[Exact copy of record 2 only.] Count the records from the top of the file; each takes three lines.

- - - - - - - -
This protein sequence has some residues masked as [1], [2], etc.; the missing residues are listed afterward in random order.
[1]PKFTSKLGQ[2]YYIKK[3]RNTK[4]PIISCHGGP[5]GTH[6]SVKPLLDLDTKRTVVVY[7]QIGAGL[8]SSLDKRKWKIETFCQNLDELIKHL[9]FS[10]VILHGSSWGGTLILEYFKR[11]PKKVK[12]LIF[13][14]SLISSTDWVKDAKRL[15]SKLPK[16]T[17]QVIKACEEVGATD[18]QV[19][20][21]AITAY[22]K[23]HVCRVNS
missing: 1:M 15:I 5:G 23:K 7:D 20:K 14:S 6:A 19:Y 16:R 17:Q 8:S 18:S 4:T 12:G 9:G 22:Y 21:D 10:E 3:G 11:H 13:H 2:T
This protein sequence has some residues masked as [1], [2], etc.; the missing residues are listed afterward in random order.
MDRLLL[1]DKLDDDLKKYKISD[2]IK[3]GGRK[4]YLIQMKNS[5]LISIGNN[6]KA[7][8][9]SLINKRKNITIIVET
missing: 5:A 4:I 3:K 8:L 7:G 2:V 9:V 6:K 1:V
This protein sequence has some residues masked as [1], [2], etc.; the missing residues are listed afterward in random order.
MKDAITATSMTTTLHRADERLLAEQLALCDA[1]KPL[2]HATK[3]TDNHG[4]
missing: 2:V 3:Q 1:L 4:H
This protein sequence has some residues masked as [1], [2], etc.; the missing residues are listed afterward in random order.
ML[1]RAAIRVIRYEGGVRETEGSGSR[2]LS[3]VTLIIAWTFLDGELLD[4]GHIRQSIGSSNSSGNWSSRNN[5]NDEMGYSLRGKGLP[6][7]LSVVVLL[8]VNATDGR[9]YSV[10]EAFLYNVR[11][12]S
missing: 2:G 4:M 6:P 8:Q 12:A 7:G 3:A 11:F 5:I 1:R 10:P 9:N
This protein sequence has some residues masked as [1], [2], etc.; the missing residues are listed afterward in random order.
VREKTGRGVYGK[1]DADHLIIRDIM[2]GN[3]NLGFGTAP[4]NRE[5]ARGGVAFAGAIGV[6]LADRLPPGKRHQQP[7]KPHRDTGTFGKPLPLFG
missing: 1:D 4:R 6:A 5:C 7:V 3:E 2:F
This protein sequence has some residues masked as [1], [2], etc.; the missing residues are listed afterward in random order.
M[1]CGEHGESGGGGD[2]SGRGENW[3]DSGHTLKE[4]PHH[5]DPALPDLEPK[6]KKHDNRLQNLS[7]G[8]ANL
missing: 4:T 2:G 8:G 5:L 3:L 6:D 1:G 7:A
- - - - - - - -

This protein sequence has some residues masked as [1], [2], etc.; the missing residues are listed afterward in random order.
MDRLLL[1]DKLDDDLKKYKISD[2]IK[3]GGRK[4]YLIQMKNS[5]LISIGNN[6]KA[7][8][9]SLINKRKNITIIVET
missing: 5:A 4:I 3:K 8:L 7:G 2:V 9:V 6:K 1:V